A few words about my visit to the USFWS Malheur Wildlife Refuge yesterday. Joan and I started visiting Malheur and nearby Steens Mountain soon after we moved to Oregon almost 30 years ago. We and many of our friends believe this area is one of the most beautiful places in the state. For more than a 100 years, much of Malheur Wildlife Refuge has been in public ownership and dedicated to conservation purposes. So when a gang of out-of-state extremists invaded the Refuge, we and many other Oregonians get defensive.
Yesterday at dawn the 180,000 acre refuge was almost completely desolate of human presence. The militants only hold a couple of acres of ground and so the land continues to serve its most important function, providing habitat for more than 300 species of birds and a wide range of other wildlife. But its a shame that the public is prevented from enjoying the place because of the actions of these thugs.
I first stopped at one of the rear entrances into the headquarters area yesterday. The driveway was barricaded and guarded by a single man. I got Lark out out of the SUV and we walked as far as the first barrier where I posed her for pictures. The sentry said hi and asked if he could help me. I said no, we’re fine. I spent a few minutes with Lark doing obedience exercises in front of the barricade, then loaded Lark into the SUV and headed back toward the main entrance. A moment later, an old guy on a horse comes cantering down the road toward me. At about 100 ft away, he attempts to turn sideways in the road to block me. But his horse, swerves and lunges, almost throwing the guy off. His hat goes one way and his cell phone flies another. The guy was shaken, but trying his damnedest to hold on to his dignity. His name was Dwayne (or Dwight?) and he also asked if he could help me. I asked if I could help him. He said his horse is always a little frisky in the morning. I refrained from saying that maybe maybe he needed some more lessons riding a horse. He dismounted and asked if I would hold off driving ahead until he and his horse could pass behind me. Before I left, he warned me to be careful around headquarters. His words were “there are a lot of scared kids with guns up there”.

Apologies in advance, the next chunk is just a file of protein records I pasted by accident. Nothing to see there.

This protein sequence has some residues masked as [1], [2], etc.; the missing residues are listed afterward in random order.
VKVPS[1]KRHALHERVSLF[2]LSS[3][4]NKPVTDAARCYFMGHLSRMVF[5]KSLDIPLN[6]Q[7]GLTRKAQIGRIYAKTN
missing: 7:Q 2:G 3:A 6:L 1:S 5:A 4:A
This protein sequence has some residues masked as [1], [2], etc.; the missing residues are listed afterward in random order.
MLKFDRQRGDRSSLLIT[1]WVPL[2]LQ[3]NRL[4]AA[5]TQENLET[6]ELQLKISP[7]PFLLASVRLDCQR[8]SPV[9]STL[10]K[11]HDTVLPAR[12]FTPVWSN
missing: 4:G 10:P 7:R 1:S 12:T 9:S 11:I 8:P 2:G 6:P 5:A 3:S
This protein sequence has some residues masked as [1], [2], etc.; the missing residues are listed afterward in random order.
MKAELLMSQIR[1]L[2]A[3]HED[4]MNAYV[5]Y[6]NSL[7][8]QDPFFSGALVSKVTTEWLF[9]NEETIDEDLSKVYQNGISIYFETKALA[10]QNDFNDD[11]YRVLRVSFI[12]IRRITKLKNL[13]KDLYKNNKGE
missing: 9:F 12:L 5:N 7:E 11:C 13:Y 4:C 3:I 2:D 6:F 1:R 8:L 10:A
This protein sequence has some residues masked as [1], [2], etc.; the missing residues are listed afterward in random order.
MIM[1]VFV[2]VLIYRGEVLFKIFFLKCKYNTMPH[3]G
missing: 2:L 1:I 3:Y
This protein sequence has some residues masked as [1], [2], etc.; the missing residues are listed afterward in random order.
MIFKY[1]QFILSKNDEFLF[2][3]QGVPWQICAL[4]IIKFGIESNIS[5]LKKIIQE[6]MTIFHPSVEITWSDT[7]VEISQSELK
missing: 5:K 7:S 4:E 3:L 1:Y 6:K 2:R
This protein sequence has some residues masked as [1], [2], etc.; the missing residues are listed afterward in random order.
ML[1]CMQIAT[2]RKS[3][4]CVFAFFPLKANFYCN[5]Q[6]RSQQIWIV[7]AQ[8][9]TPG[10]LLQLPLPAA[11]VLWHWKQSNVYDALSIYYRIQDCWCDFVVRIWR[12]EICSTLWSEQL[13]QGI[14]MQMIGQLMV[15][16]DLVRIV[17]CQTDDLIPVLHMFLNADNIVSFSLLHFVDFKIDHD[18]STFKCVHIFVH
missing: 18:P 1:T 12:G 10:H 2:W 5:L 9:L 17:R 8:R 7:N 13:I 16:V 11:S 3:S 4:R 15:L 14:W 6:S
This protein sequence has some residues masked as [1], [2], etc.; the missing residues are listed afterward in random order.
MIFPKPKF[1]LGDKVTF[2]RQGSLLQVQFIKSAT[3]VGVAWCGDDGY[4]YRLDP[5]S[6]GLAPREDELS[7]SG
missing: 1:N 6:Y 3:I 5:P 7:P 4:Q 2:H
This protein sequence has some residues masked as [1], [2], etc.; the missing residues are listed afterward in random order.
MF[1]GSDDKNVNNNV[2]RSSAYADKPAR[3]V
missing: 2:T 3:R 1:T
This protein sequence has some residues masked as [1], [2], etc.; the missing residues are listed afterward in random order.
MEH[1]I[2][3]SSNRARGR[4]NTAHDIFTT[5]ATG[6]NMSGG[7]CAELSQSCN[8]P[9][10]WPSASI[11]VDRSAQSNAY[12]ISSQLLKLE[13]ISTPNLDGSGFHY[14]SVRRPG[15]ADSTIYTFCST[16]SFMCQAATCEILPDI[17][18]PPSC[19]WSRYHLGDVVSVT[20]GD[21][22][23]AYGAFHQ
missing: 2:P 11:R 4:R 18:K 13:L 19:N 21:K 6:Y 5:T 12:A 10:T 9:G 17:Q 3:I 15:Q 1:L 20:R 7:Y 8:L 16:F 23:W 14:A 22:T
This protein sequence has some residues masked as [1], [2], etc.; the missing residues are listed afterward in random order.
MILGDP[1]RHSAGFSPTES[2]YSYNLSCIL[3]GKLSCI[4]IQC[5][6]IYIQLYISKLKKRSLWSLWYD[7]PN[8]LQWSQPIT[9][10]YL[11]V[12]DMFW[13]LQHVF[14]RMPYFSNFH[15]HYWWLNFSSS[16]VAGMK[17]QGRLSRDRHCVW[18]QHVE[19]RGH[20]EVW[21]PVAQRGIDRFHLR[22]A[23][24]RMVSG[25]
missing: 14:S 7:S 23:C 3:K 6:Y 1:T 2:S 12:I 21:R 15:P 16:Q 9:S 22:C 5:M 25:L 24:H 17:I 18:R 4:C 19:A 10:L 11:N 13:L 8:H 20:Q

A couple minutes later Lark and I visited the main entrance to HQ. There was a guy getting out of a black Cadillac Escalade and he walked past the roadblock to a few others sitting around a camp fire. A young man asked if I wanted to come over to warm up at the fire, an offer which I declined. I don’t care how hospitable these guys were towards me. They were stalking and harassing BLM and USFWS employees. Men and women who actually live and work in that community. I didn’t want to be friendly with any of these extremists. I posed Lark for more photos and we did some more obedience exercises in front of the roadblock. It was just me, Lark, the militants. No media and no law enforcement presence in sight. I don’t know what the guys around the campfire were thinking, but I figured there must be at least 1 or 2 leaders in the gang that were thinking about public perception to their occupation. So when tourists show up at the barricades to pose their puppy for pics and treat the guys with guns as nothing more than interesting background, I have just a glimmer of hope that those leaders will start to wonder about their public image.
There are good reasons to be concerned at how the US attorney treated the Hammonds. It was this issue that gave the Bundy’s the pretense for coming to Oregon. The case has enraged a lot of folks in eastern Oregon and it could have been handled by the US Attorneys office a whole lot better than it was. The Bundy’s and their stooges have come from out of state to assist the citizen’s of Harney County gain local control of public lands. Apparently the militants can’t see the illogic of their arguments so clear to the almost everyone else. I came away thinking that maybe the FBI is doing the best thing by letting these nut jobs stew by themselves out there. No need to make martyrs for the other crazys that want to privatize public lands.